format utility and create slices on Solaris partition.
newfs to construct file systems on all created slices.
Solaris 2.6 and earlier do not support FAT-32.
Windows NT up to the Service Pack 4 does not support hard disk drives larger
than 8 GB. The only way to solve this is to install
updated in SP4 ATAPI driver. Separate driver may be downloaded and installed,
as well as entire SP4.
Actually, the boot partition is limited to 4GB only when NT is installed
into an empty hard disk. If an NTFS partition is created in advance, the boot
partition might be as large as possible.
MS DOS, Windows 3.x and Windows 95 up to OSR2 do not support hard disks
larger than 8 GB.
FAT-16 partitions may not exceed 2 GB.
Windows fdisk creates Extended LBA partition of ID 0x0F on disks larger
than 32 GB, instead of extended partition of ID 0x05. This may cause
problems if another operating system, that is to be installed on the same disk,
does not support partitions 0x0F. There are problems during
installation of Red Hat 7.1 (and probably older versions), though Linux in
general supports partitions 0x0F.
Windows 2000 can not create FAT-32 partitions larger than 32 GB.
Multiple extended partitions are not broadly supported, though NT supports
Solaris fdisk reorders entries in the fdisk table in MBR. It may happen
that some fdisk utility leaves entries in the fdisk table unsorted, or there are
higher slots occupied while lower are left free. If that is the case, Solaris
fdisk may reorder the partition entries, which may cause that previously
installed operating systems will not boot properly. This affects Linux and BSD.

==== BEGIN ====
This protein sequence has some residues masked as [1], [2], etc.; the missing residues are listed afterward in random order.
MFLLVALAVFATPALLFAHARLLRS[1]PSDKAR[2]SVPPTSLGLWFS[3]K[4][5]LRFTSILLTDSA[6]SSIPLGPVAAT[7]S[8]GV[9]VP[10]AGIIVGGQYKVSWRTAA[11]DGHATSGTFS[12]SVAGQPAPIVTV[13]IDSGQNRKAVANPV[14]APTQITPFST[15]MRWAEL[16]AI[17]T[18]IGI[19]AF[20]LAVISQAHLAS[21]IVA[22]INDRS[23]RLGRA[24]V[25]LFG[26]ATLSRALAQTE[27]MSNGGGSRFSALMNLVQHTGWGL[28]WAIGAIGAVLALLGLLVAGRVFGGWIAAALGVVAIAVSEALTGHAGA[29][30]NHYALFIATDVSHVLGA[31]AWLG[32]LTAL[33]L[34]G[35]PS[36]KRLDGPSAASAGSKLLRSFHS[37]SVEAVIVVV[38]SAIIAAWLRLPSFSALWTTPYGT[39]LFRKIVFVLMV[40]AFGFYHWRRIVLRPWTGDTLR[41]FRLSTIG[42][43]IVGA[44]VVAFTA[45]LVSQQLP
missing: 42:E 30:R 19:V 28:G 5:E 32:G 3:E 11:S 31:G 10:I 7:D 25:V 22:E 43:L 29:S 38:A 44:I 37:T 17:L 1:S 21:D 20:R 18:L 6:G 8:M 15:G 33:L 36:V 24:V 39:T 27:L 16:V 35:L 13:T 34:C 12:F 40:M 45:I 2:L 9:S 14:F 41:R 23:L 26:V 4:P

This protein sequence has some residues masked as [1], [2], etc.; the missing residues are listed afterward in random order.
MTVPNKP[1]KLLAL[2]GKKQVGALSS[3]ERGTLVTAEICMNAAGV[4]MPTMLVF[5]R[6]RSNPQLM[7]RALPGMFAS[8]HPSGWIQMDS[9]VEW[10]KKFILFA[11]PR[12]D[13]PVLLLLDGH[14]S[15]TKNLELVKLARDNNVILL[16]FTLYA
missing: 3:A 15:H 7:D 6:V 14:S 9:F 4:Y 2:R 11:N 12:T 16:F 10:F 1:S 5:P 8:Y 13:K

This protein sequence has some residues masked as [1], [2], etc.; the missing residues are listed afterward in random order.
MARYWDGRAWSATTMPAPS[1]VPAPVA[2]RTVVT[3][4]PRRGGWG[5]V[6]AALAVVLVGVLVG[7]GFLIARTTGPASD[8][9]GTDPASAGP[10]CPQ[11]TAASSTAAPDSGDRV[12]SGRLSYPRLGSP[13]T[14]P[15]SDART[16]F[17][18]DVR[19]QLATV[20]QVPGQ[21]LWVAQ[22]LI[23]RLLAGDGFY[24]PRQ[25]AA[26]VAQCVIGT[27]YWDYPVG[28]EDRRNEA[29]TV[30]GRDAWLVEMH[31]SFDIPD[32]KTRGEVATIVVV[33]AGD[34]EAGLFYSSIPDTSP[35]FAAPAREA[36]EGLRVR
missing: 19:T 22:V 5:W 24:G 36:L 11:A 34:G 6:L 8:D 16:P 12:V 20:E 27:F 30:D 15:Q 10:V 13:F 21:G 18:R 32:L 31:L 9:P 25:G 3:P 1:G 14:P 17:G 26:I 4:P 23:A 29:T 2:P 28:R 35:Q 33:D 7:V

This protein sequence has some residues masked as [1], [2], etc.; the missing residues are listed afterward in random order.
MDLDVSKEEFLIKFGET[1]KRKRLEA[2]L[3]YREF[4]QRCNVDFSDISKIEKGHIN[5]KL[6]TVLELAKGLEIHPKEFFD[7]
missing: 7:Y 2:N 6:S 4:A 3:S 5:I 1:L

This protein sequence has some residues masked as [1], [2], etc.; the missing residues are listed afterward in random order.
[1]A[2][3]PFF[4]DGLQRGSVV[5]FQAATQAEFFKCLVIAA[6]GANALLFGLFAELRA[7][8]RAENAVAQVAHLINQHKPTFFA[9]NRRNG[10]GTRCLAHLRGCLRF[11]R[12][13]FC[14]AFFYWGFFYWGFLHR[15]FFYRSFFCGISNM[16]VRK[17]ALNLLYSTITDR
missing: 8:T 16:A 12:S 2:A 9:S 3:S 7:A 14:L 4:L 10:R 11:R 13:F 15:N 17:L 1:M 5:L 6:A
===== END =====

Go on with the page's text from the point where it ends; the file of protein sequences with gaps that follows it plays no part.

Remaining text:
Ranish PM lets to monitor and change the order of partition
entries in the fdisk table.
How to preserve an existing operating system?
If an operating system is already setup and running, but occupies entire hard disk,
while we want to install another operating system and do not want to loose
the existing one, there are a couple of possible ways to go:
Get additional hard disk drive. IDE drives are quite affordable nowadays.
Resize the partition with Ranish PM or some other
partition manager if it supports the file system used. This operation
is not supported for all file systems. FAT-16, FAT-32, NTFS and Linux ext2fs
can be resized with newest Partition Magic. Solaris UFS cannot. Resizing is
rather unsafe, the system and data should be backed up prior resizing. The
partition should be defragmented prior resizing.
Backup the user data, then reinstall the operating system and software
from scratch into a smaller partition, finally restore the user data. This
solution is most safe and reliable, though most laborious. Every file system
for every operating system may be "resized" this way.
Backup the entire software and data, then restore them into a smaller
partition. This solution may fail for some operating systems, e.g.
Solaris or Linux. Copying file by file is error prone and requires all
file systems to be restored properly.
For Solaris, in such a situation use
They can be used to either shrink or enlarge all types of slices,
including root. To use that method a storage should be provided
that fits file of size equal to the size of slice contents.
All MS operating systems may be backed up as a collection of files, and then
restored into a smaller or larger partition. The change of file system is
also possible, i.e. the system installed on FAT-16 may be restored on FAT-32
or NTFS and conversely. In case of Windows 9x, NT it is important to restore
not only files but also the crucial drives letters, i.e. if applications were
installed into D: they have to be restored into D:. For W2K crucial mount
points must be restored additionally. User data and archive file systems
usually need not to be restored to the same, logical location. To copy file
by file of Windows 9x, NT or W2K, an extra operating system that can handle
that must be used. That is, if we intend to copy NT on NTFS file by file, the
system prohibits opening some files (e.g. registry files) and we have to boot
additional copy of NT or W2K to do the job. This requires additional hard
disk drive and plenty of storage room.
Generally NT 4.0 is more robust than W2K. It is not so picky about drive
letters and device IRQs assignment as W2K.